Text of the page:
Top 10 Anomalous Stock Market Practices that Affect Stock Prices

Anomalous stock market practices by some are the devil that sometimes jeopardizes the organic flow of the stock prices. It sends waves in the marketplace so high and so low that little players like you and me get caught-up in the tidal waves of manipulated stock prices – leaving us like wet hens washed upon the beach.

In this article, we will explore ten notable practices that have historically affected stock prices and discuss how they can adversely impact small traders. It is important to note that market regulations and surveillance mechanisms continuously evolve to address these issues. Nonetheless, understanding these practices can empower investors to make more informed decisions and navigate the stock market with caution.

1. Insider trading

Illegal trading based on non-public information can lead to unfair advantages for those with access to privileged information, affecting the price movement before it becomes public knowledge. These insiders can include company executives, directors, employees, or anyone who has access to confidential information that could affect the company’s financial performance.

Insiders may buy or sell shares of their company’s stock based on confidential information about significant events or financial results that have not yet been disclosed to the public. For example, an executive who learns that the company is about to announce positive earnings may buy shares in advance to benefit from the subsequent stock price increase.

2. Pump and Dump Schemes

Fraudulent actors artificially inflate the price of a stock by spreading positive rumors or false information, only to sell their shares once the price has risen, leaving unsuspecting traders with losses.

The most publicized news on pump and dump scheme that happened on the stock market is the case of Jordan Belfort and Stratton Oakmont. Belfort was a stockbroker who ran a firm called Stratton Oakmont in the 1990s. Stratton Oakmont was known for its aggressive sales tactics and its use of pump-and-dump schemes to inflate the prices of stocks.

Belfort and his associates would buy large quantities of shares in a small, thinly traded company. They would then spread false and misleading information about the company, such as rumors of a takeover or a new product launch. This would cause the price of the stock to rise, and Belfort and his associates would then sell their shares at a profit.

3. Front-Running

Brokers or traders taking advantage of advance knowledge of pending orders from their clients by executing their own trades beforehand, leading to adverse price movements for the client.

By front-running, the broker or trader can potentially profit from the anticipated price movement resulting from their client’s order.

The broker or trader must have access to non-public information about pending orders from their clients. This information can be obtained through various means, such as having direct access to client order flows or being involved in order routing and execution.

Armed with the knowledge of pending client orders, the front-runner executes their own trades in the market before the client’s orders are filled. The front-runner aims to take advantage of the price movement caused by the client’s order by buying or selling the relevant security.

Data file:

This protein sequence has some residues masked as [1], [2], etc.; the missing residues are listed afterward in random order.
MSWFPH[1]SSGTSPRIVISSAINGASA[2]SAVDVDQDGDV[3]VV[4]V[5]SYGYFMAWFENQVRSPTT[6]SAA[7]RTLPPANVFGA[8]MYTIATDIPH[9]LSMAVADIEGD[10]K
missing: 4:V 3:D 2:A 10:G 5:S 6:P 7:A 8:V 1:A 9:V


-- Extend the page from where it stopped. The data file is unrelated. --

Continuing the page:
That is why Regulatory authorities closely monitor brokerages to ensure compliance with rules and regulations, including those related to front-running. If any brokerage or its employees engage in front-running practices, it is typically considered a serious violation that can lead to legal consequences, regulatory penalties, and reputational damage.

Source: Pexels

4. High-frequency Trading (HFT)

Sophisticated computer algorithms enable large institutional traders to execute trades at incredibly high speeds, giving them an advantage over smaller traders and potentially impacting stock prices.

HFT firms invest heavily in cutting-edge technology infrastructure to minimize the time it takes for their trading systems to receive market data, process it, and send out trade orders. This includes co-locating their servers in close proximity to the exchanges and utilizing high-speed data connections.

You can learn more about High-Frequency Trading Here.

5. Wash trading

When traders simultaneously buy and sell the same stock to create the illusion of high trading volume, artificially inflating the perceived interest in the stock and potentially manipulating prices.

This may sound the same as pump-and-dump scheme, but the only difference is that Wash Trading is an organized and simultaneous buying and selling of the same stock instrument. Then by the time a lot of unsuspecting traders are on the same boat, the unscrupulous band will immediately sell their trades leaving those at the top helpless while watching the stock price plummet. 

Victims of Wash Trading are caught by what they call FOMO or Fear Of Missing Out while watching the stock instrument potentially gaining bull momentum – so they buy in.

While pump-and-dump involve artificially inflating the price of a security, typically through misleading information or promotions, to entice unsuspecting investors to buy the stock. Once the price is pumped up, the perpetrators sell their own shares at the inflated price, causing the price to collapse and leaving other investors with significant losses.

Top 10 Anomalous Stock Market Practices that Affect Stock Prices